A Penitent Blogger

Mindful of my imperfections, seeking to know Truth more deeply and to live Love more fully.

Quid sum miser tunc dicturus? Quem patronum rogaturus? Cum vix iustus sit securus?
Recordare, Iesu pie, Quod sum causa tuae viae: Ne me perdas illa die...

Thursday, July 15, 2004

His name is John, but...

John was born in a small town. When he was a young man, he joined a relatively new and controversial religious order. He was sent to Paris for his studies and eventually obtained a teaching position there.

Several years later, serious accusations were lodged against his religious order and he was forced to stop teaching. Shortly after that, at the age of 36, he was elected head of the order. He wrote extensively, defended the order against its detractors, dealt with serious divisions within the order, and made important structural improvements. After about ten years, the Pope vindicated John’s order and formally condemned its greatest critic. The University bestowed on him a doctoral degree. The Pope would eventually force upon him the offices of Bishop and Cardinal.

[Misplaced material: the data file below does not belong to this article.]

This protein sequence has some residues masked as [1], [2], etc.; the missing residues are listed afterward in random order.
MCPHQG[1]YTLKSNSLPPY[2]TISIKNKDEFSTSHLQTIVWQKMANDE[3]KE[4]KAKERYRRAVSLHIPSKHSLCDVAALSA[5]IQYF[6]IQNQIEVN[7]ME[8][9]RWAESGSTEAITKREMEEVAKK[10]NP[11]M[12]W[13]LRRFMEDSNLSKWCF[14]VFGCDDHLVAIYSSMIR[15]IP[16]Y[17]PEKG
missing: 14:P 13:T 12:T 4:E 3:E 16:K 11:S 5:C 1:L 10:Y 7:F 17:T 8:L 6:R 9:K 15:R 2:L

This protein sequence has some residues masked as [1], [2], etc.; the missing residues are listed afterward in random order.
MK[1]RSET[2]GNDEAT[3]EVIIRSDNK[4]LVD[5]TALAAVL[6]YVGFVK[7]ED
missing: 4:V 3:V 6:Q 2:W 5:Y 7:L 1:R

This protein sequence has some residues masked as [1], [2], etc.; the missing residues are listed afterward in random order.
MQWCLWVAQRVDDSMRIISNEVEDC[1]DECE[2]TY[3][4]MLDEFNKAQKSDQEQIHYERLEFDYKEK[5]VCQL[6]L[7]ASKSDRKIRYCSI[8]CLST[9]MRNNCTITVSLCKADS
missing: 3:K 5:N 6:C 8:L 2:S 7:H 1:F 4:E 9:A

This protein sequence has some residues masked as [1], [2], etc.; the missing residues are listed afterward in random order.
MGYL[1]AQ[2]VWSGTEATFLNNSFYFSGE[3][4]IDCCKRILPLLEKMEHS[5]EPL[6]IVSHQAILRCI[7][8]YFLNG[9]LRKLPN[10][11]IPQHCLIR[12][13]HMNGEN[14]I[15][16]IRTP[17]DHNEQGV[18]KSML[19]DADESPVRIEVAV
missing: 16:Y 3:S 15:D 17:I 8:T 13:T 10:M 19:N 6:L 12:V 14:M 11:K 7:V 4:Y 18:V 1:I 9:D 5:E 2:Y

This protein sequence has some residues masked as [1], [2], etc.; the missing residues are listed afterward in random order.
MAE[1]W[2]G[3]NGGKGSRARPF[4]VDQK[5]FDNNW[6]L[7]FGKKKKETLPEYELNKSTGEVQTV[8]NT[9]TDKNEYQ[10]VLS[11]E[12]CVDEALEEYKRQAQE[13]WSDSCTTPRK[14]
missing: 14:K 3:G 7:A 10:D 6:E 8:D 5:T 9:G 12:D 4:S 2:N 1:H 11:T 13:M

John became widely known for his theological wisdom and personal holiness (there were many stories of miracles). He went on to have a great influence on the Universal Church: advising Popes and acting as the guiding force of an Ecumenical Council. Suddenly, while the Council was still in session, John died, still in his early 50’s. He may have been poisoned by his enemies, but they could not conquer him: his order, the Franciscans, would continue; and his theological writings would be venerated as among the best of all time.

Early in his life, John stopped being known by his baptismal name. There were many different stories about where he got the new name. One story says that when John was a little child, his parents had brought him to St. Francis not long before his death and that St. Francis himself was the origin of John’s new name: Bonaventure.

Bonaventure was recognized as a saint with little delay. In due course, he was listed as a “Doctor of the Church.”